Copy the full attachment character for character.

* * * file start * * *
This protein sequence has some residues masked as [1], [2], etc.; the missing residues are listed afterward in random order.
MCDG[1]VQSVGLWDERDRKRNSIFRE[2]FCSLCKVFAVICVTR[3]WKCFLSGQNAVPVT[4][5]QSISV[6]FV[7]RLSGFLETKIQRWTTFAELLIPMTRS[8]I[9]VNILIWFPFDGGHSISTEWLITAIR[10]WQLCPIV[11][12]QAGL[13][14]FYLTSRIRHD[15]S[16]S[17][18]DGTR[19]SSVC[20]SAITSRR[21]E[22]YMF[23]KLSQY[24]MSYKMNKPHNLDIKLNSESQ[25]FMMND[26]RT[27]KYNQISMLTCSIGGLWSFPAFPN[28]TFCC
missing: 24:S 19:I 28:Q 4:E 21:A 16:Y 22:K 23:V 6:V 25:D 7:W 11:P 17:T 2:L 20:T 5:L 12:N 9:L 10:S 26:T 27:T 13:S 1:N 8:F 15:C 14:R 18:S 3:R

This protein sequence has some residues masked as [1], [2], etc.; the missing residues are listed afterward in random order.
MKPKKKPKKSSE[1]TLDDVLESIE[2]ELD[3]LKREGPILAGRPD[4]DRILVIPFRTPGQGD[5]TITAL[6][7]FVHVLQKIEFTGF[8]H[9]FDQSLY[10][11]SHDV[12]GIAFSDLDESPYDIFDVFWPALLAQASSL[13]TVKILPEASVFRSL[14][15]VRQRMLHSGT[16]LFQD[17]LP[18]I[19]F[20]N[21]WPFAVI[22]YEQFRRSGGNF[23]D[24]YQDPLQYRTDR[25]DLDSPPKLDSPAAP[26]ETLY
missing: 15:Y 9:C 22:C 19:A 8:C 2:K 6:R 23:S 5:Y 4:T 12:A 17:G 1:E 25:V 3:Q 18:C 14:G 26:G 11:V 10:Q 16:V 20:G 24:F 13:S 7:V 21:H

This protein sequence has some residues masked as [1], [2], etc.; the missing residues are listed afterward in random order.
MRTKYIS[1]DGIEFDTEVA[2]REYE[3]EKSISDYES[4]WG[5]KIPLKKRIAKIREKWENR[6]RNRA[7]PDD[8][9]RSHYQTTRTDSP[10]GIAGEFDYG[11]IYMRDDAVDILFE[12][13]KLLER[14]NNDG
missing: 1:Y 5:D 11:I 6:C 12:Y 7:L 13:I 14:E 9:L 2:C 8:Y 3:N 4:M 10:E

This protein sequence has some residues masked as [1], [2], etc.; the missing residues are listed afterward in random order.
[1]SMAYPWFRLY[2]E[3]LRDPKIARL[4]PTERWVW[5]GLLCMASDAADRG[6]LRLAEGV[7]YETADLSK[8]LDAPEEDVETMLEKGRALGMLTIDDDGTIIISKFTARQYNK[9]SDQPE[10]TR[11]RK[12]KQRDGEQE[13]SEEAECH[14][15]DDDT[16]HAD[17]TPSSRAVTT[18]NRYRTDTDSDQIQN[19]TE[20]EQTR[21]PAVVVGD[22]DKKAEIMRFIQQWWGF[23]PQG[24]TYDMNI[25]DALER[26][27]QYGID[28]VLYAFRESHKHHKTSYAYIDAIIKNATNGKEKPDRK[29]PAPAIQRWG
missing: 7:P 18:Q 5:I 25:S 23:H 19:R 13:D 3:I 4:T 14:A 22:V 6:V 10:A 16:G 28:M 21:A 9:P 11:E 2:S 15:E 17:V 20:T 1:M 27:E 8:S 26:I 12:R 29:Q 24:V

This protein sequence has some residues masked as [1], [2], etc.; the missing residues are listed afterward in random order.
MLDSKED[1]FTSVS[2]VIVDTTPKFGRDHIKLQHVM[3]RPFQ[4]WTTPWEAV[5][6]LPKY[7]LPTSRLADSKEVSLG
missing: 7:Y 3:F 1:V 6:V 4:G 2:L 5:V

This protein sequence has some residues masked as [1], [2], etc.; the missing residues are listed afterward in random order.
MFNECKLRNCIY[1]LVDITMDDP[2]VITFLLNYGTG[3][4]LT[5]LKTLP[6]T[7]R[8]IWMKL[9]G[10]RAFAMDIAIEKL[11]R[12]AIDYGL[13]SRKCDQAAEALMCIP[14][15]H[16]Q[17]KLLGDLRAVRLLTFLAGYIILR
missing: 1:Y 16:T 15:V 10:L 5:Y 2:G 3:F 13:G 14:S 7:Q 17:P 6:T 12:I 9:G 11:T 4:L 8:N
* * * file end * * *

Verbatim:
This protein sequence has some residues masked as [1], [2], etc.; the missing residues are listed afterward in random order.
MCDG[1]VQSVGLWDERDRKRNSIFRE[2]FCSLCKVFAVICVTR[3]WKCFLSGQNAVPVT[4][5]QSISV[6]FV[7]RLSGFLETKIQRWTTFAELLIPMTRS[8]I[9]VNILIWFPFDGGHSISTEWLITAIR[10]WQLCPIV[11][12]QAGL[13][14]FYLTSRIRHD[15]S[16]S[17][18]DGTR[19]SSVC[20]SAITSRR[21]E[22]YMF[23]KLSQY[24]MSYKMNKPHNLDIKLNSESQ[25]FMMND[26]RT[27]KYNQISMLTCSIGGLWSFPAFPN[28]TFCC
missing: 24:S 19:I 28:Q 4:E 21:A 16:Y 22:K 23:V 6:V 25:D 7:W 11:P 17:T 2:L 20:T 5:L 12:N 9:L 10:S 26:T 27:T 13:S 1:N 8:F 15:C 14:R 18:S 3:R

This protein sequence has some residues masked as [1], [2], etc.; the missing residues are listed afterward in random order.
MKPKKKPKKSSE[1]TLDDVLESIE[2]ELD[3]LKREGPILAGRPD[4]DRILVIPFRTPGQGD[5]TITAL[6][7]FVHVLQKIEFTGF[8]H[9]FDQSLY[10][11]SHDV[12]GIAFSDLDESPYDIFDVFWPALLAQASSL[13]TVKILPEASVFRSL[14][15]VRQRMLHSGT[16]LFQD[17]LP[18]I[19]F[20]N[21]WPFAVI[22]YEQFRRSGGNF[23]D[24]YQDPLQYRTDR[25]DLDSPPKLDSPAAP[26]ETLY
missing: 15:Y 9:C 22:C 19:A 8:C 2:K 6:R 23:S 5:Y 4:T 12:A 17:G 1:E 25:V 3:Q 18:C 14:G 26:G 11:V 10:Q 16:V 20:G 24:F 13:S 7:V 21:H

This protein sequence has some residues masked as [1], [2], etc.; the missing residues are listed afterward in random order.
MRTKYIS[1]DGIEFDTEVA[2]REYE[3]EKSISDYES[4]WG[5]KIPLKKRIAKIREKWENR[6]RNRA[7]PDD[8][9]RSHYQTTRTDSP[10]GIAGEFDYG[11]IYMRDDAVDILFE[12][13]KLLER[14]NNDG
missing: 1:Y 5:D 11:I 6:C 12:Y 7:L 13:I 14:E 9:L 2:C 8:Y 3:N 4:M 10:E

This protein sequence has some residues masked as [1], [2], etc.; the missing residues are listed afterward in random order.
[1]SMAYPWFRLY[2]E[3]LRDPKIARL[4]PTERWVW[5]GLLCMASDAADRG[6]LRLAEGV[7]YETADLSK[8]LDAPEEDVETMLEKGRALGMLTIDDDGTIIISKFTARQYNK[9]SDQPE[10]TR[11]RK[12]KQRDGEQE[13]SEEAECH[14][15]DDDT[16]HAD[17]TPSSRAVTT[18]NRYRTDTDSDQIQN[19]TE[20]EQTR[21]PAVVVGD[22]DKKAEIMRFIQQWWGF[23]PQG[24]TYDMNI[25]DALER[26][27]QYGID[28]VLYAFRESHKHHKTSYAYIDAIIKNATNGKEKPDRK[29]PAPAIQRWG
missing: 7:P 18:Q 5:I 25:S 23:H 19:R 13:D 3:I 4:T 14:A 22:V 6:V 10:A 16:G 28:M 21:A 9:P 11:E 2:S 15:E 17:V 20:T 1:M 27:E 8:S 26:I 12:R 29:Q 24:V

This protein sequence has some residues masked as [1], [2], etc.; the missing residues are listed afterward in random order.
MLDSKED[1]FTSVS[2]VIVDTTPKFGRDHIKLQHVM[3]RPFQ[4]WTTPWEAV[5][6]LPKY[7]LPTSRLADSKEVSLG
missing: 7:Y 3:F 1:V 6:V 4:G 2:L 5:V

This protein sequence has some residues masked as [1], [2], etc.; the missing residues are listed afterward in random order.
MFNECKLRNCIY[1]LVDITMDDP[2]VITFLLNYGTG[3][4]LT[5]LKTLP[6]T[7]R[8]IWMKL[9]G[10]RAFAMDIAIEKL[11]R[12]AIDYGL[13]SRKCDQAAEALMCIP[14][15]H[16]Q[17]KLLGDLRAVRLLTFLAGYIILR
missing: 1:Y 16:T 15:V 10:L 5:Y 2:G 3:F 13:G 14:S 7:Q 17:P 6:T 12:I 9:G 11:T 4:L 8:N